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Sunday, January 25, 2009

Israel war crimes case gains momentum

Sat, 24 Jan 2009 08:56:28 GMT | PressTV
Nearly 1,330 Gazans -- at least 460 of them children -- were killed in the 23-day Israeli offensive.
The case for Israeli war crimes in Gaza gathers momentum as a prominent UN official calls for legal action against the assault architects.

John Ging, head of the UN Relief and Works Agency (UNRWA) in Gaza, called for an international investigation into the possible war crimes committed by the Israeli military during its 23-day offensive into the coastal territory.

According to Ging, it is urgent to establish accountability "for why the Israeli air force hit infrastructure of the state of Palestine rather than the infrastructure of terror, whatever that may be."

While Israeli forces deny committing war crimes during Operation Cast Lead, the Palestinian Centre for Human Rights asserts that the recent major attacks on the Gaza Strip will be successfully prosecuted.

"They were well-documented, televised and the world was paying attention," a member of the Gaza City team commented.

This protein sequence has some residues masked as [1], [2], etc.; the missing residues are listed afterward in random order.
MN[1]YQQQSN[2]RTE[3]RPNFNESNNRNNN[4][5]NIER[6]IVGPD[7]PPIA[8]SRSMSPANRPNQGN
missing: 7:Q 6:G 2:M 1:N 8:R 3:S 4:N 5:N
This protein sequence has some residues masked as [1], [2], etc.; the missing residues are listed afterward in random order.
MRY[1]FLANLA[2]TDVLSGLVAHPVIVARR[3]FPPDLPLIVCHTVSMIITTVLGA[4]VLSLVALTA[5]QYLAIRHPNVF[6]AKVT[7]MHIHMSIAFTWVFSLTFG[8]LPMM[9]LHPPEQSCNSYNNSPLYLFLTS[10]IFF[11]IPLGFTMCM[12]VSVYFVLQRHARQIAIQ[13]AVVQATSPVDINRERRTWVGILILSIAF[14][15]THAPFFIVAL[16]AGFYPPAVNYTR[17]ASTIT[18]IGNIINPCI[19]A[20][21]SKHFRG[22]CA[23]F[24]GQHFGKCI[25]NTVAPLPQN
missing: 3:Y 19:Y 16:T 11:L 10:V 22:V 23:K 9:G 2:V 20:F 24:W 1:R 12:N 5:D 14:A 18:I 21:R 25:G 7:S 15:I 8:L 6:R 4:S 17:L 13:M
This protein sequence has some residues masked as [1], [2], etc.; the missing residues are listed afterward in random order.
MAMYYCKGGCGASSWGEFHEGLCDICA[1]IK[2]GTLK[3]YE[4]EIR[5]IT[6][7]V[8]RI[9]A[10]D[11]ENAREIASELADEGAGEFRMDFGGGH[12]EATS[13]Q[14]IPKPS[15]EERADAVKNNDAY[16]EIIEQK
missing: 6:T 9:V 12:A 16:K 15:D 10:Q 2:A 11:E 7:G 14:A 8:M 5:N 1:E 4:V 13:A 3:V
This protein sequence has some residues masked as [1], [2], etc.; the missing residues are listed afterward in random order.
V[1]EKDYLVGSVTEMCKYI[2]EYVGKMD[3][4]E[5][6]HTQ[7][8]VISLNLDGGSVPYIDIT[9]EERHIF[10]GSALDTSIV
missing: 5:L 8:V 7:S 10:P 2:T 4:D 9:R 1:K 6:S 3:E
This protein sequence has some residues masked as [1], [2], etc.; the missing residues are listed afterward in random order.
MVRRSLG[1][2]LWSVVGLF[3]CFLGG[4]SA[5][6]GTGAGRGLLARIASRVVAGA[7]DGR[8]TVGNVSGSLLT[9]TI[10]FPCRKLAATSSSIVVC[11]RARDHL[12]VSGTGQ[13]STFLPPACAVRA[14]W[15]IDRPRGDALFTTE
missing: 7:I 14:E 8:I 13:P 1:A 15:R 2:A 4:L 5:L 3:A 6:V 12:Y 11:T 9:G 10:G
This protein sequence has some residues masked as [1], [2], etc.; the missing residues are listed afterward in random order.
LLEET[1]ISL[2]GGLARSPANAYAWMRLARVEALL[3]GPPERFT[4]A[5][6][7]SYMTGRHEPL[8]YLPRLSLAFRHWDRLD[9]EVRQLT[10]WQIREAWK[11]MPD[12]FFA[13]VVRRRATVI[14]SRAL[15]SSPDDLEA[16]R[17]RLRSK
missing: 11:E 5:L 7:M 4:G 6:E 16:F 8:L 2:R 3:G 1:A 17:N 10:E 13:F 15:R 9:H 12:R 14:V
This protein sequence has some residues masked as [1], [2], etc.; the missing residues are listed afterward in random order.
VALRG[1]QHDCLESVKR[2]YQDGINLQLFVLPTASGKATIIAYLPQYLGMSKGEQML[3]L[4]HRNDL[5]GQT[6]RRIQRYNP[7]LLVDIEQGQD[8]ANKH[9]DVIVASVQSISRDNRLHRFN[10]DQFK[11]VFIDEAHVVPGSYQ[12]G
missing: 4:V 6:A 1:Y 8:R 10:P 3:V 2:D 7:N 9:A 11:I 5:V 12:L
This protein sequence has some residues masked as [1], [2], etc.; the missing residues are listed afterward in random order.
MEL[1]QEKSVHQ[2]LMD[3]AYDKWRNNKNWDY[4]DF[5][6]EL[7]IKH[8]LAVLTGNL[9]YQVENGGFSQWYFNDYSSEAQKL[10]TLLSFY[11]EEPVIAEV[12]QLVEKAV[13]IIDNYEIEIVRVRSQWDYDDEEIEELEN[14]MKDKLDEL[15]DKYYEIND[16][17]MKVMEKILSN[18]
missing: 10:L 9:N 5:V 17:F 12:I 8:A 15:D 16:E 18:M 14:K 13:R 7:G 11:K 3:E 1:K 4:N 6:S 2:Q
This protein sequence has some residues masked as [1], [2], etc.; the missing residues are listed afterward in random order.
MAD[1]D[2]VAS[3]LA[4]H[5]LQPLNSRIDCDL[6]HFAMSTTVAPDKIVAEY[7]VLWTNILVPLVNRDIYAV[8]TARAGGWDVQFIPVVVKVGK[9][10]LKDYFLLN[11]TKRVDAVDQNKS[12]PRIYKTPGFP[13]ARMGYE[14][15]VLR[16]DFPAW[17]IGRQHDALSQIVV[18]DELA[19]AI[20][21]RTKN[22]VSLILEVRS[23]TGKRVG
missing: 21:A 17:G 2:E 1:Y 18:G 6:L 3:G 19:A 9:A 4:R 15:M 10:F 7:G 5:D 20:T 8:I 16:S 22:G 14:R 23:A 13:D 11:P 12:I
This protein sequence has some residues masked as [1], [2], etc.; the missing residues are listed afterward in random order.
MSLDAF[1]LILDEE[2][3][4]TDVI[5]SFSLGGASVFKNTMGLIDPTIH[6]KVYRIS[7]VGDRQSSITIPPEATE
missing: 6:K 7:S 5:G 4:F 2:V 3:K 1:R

The case for Tel Aviv's war crimes became stronger on Thursday when the Israeli military admitted that it pounded the Palestinian coast with at least twenty phosphorus bombs during the offensive.

White phosphorus, classified as a 'chemical weapon' by the US intelligence, is a highly-incendiary substance that bursts into all-consuming flames that cannot be extinguished with water, burning flesh to the bone and often leading to death.

Under the Geneva Treaty of 1980, the use of white phosphorous as a weapon is prohibited.

International attorneys have filed war crime charges against 15 Israeli political and military officials, including Ehud Olmert, Tzipi Livni and Ehud Barak.

Israeli organizations have been warning top Israeli officials against going abroad over fears of arrests.

Visiting Gaza, Ging said Israel had destroyed the future of the Palestinians to such an extent that the overall reconstruction costs could run into billions of dollars.

"There has been so much destruction here, not just to housing... but to the infrastructure of the future state," said UN Relief and Works Agency (UNRWA) operations chief John Ging.

Sir John added that the scope of destruction would have disturbing repercussions for "for the future of the people of Gaza, who are forced to fall back on the public sector."

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